I've always loved Tomlin, but this may be…
It's a very rare thing to discover a 70s Hollywood film that doesn't involve a young up-and-comer in a part of some size. They sort of epitomized the era, either in front of, or behind the camera.
The Late Show, written and directed by Robert Benton and produced by Robert Altman, is a neo-noir where an elderly private detective gets more than he bargained for when reluctantly taking on the case of Lily Tomlin's missing cat. He's got enough on his plate as is, with trying to solve the murder of his friend.
Art Carney, a name I actually know less as a face than I do in written form is splendid as the sickly PI, and Bill Macy nails…
Art Carney is Ira Wells, an old-time private eye, stuck being an old man in late 1970s LA. He's got a bum leg, a hearing aid, and instead of bourbon, he drinks Alka-Seltzer when he gets shook up. Lily Tomlin is Margo, a nutcase who's lost her cat.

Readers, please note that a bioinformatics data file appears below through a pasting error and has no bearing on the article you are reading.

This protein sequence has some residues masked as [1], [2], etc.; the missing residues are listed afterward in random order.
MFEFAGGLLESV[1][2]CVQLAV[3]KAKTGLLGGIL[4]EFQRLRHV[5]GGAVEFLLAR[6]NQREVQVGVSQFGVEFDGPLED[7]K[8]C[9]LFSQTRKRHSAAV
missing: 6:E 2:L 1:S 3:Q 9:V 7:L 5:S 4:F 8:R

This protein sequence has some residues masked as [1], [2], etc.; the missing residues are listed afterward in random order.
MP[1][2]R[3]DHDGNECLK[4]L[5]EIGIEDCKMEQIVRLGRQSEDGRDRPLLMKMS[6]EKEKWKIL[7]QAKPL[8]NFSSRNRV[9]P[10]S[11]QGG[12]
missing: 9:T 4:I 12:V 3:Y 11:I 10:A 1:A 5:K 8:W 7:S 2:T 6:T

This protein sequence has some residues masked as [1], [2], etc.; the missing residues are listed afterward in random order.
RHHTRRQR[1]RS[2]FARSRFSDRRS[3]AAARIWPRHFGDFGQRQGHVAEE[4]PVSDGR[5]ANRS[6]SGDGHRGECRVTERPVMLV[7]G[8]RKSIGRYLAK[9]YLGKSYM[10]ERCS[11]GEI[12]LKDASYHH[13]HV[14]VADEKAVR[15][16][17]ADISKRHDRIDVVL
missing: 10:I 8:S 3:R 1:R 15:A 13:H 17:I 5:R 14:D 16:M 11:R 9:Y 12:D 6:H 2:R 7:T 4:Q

The lost cat ties into the murder of Wells' friend Harry Regan, so he agrees to work for Margo to find the man who killed Harry. A complicated case follows, of course.
Not fast-paced and somewhat predictable with the noir tropes, but extremely well done. Director and screenwriter Robert Benton put together a beautiful homage to the 1940s-50s detective movies. The dialog is sharp, without being over-the-top. As to the acting, Art…
Solid and underrated neo-noir filled with twists and turns that are a treat to watch unfold. Art Carney and Lily Tomlin are both fantastic together as the unlikeliest of duos. Their character quirks never define their motives, but help to reinforce character history and are revealed as the plot thickens, a true sign of great writing. The script is dynamite in finding just the right balance of suspense and gallows humor. A nice little gem that noir enthusiasts should seek out.